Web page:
A former student, a bright and compassionate former student, posted this response as a comment to my post about a speech of President Obama:
I guess I will be the outsider here. I understand (and partially agree) with your sentiment. But the things President Obama listed are concerns that I do think we need the government to address. We need the government to stand in and protect our drinking water and air. Because if they don’t, who will? And I can’t imagine telling someone who is sick and without health insurance that they should figure it on their own. And if a high school graduate wants to go to school but his family can’t afford it, we should help educate him – this could be in the form of low interest loans, not just necessarily grants. I would say that something needs to be done about the exorbitant cost of tuition these days. I think that tuition is so high because we try and push everyone towards college, instead of acknowledge that other careers are important in our society, as well, and there is no shame in not going to college.
At the very least, wouldn’t you admit that it is the government’s job to ensure that there is a fair and level playing field for the people? This way, self-reliance has a much greater chance of getting you somewhere. Honestly, I just don’t think that everyone who works hard will end up well-off. Plenty of people work very hard hours and multiple jobs and still can’t pay all of their bills.
I may be an idealist, but I am glad my tax dollars go to help a young, single mother feed her kids when she can’t make ends meet. Yeah, it may be her fault that she got pregnant when she couldn’t afford it. Or, her husband could have up and left her. Either way, should her kids starve and lose a mother because of those things? What about my grandmothers, who couldn’t afford to go see the doctor without medicare? Should we tell them, “tough stuff, it’s your job to get the thousands of dollars you need for your medical bills”? We should help each other out. After all, we are all people.
On the other hand, I do acknowledge that many politicians are in the pockets of corporations. So, we really are in a mess.
I thought his comments were worthy of more attention, and I wanted to respond to him with my thoughts. So I turned his comments into a whole new post.
Why does it have to be the government or nobody? If I disagree that the government should provide, why does that automatically and only mean that I’m saying “You’re on your own?” Is the only thing that protects our air and water the government? Are there alternatives to health care that don’t require the government or “figuring it out on their own?” What happened to saving (deferring consumption) in order to protect yourself? I’m intentionally being overly simplistic, but I think the thought that if the government doesn’t take over and protect us then every evil corporation and insurance company will screw us over is equally simplistic. You talk of government financial assistance for college and in the next phrase decry the high tuition – government subsidies in the form of loans and grants increase demand and thereby inflate the price. What happened to the idea that the high school graduate who can’t afford college might have to wait a few years while they work and save before they pay for their own college education (and if demand for college decreases, maybe tuition will fall and the higher education bubble will pop like the housing bubble popped.) The government is part of the cause of many of the problems you mention. Government health care, especially Medicare, is a leading reason that health care expenses have risen so drastically and become unaffordable.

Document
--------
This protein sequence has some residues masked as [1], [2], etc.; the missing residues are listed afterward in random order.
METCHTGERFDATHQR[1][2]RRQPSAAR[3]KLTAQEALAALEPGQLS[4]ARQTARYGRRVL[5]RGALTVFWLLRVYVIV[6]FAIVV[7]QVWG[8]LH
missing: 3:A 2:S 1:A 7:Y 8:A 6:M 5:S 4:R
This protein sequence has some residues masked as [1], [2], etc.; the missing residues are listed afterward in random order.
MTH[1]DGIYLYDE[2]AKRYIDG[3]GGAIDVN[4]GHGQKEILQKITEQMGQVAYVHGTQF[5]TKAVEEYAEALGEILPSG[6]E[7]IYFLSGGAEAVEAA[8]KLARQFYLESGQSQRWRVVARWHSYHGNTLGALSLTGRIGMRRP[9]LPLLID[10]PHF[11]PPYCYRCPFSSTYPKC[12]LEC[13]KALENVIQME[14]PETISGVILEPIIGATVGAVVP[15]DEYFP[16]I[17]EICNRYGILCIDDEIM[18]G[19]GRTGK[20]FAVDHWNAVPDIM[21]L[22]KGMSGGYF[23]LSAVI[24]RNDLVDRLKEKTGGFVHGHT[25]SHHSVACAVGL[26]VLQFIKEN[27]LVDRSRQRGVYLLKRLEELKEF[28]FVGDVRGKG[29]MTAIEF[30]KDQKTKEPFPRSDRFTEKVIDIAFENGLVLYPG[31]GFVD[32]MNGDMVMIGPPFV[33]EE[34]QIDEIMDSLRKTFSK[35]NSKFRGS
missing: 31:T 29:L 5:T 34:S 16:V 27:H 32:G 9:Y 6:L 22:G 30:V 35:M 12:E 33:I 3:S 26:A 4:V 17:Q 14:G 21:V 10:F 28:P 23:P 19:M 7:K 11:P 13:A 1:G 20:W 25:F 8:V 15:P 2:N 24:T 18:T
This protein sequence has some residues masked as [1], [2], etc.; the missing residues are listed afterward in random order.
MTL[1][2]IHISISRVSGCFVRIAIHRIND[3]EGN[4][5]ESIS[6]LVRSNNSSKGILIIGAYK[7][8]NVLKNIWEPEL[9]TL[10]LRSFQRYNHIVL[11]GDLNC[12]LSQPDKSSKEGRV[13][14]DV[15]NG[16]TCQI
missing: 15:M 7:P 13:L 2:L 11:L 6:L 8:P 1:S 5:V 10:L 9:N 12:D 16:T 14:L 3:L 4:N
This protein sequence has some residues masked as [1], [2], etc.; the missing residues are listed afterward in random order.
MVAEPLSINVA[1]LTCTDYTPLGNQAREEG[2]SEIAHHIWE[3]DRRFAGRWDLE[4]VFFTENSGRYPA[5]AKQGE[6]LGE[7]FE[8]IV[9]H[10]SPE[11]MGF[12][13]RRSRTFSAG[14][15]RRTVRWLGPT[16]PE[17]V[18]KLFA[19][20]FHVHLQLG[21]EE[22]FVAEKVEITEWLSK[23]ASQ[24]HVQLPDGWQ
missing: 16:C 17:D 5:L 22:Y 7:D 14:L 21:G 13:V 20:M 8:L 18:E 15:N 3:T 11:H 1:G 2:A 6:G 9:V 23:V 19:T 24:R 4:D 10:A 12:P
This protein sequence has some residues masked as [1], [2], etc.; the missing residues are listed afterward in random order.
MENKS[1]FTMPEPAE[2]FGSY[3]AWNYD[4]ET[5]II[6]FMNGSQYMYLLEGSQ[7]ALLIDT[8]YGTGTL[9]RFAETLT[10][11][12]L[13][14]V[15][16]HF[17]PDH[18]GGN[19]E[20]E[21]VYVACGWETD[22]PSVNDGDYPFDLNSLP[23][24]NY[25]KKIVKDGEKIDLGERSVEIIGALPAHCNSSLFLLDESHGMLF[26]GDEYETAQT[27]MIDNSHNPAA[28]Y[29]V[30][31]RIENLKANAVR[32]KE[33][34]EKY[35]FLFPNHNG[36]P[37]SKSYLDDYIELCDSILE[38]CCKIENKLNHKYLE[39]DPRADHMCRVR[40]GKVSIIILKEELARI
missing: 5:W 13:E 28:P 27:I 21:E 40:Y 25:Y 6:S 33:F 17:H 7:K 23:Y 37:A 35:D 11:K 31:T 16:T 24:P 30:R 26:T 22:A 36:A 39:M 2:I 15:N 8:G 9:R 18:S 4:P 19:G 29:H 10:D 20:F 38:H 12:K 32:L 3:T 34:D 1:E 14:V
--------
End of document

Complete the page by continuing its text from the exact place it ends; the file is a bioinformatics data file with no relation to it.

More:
I agree totally that government should provide a level playing field. I disagree that the field is unfair, or to the extent that it is unfair, I blame government for tilting the field. I don’t believe everyone who works hard will end up well-off, but I don’t think the role of government is to redistribute wealth. In what way is redistribution a leveling of the playing field?
I have no problem with government assistance to those who need it – my health care solution would have had the government provide health care directly for those who couldn’t afford it rather than to mess with the incentives by separating the consumer from the payors. To me that would be a more efficient solution, wouldn’t create incorrect incentives and malinvestment, and would still take care of the needs of those who need help.
But the main thing I didn’t like about the President’s speech was the usual political rhetorical trick that this President in particular is so prone to use – You either agree with him or, if you don’t agree with his ideas or his plan then you believe: “If you get sick, you’re on your own. If you can’t afford college, you’re on your own. If you don’t like that some corporation is polluting your air or the air that your child breathes, then you’re on your own.” There are more ways to skin these cats, and to constantly polarize and misconstrue the positions of your opponents doesn’t lead to solutions or an environment where compromise is possible.
And as my wise wife points out, who is the government anyway? When did it become something independent of the citizens? Where does the government get its authority to govern or its money to spend? Why do we forget the the government is us? (We have met the enemy, and it is us. Pogo)
And yes, I don’t trust government to be efficient or responsive nearly as much as I trust individuals and markets.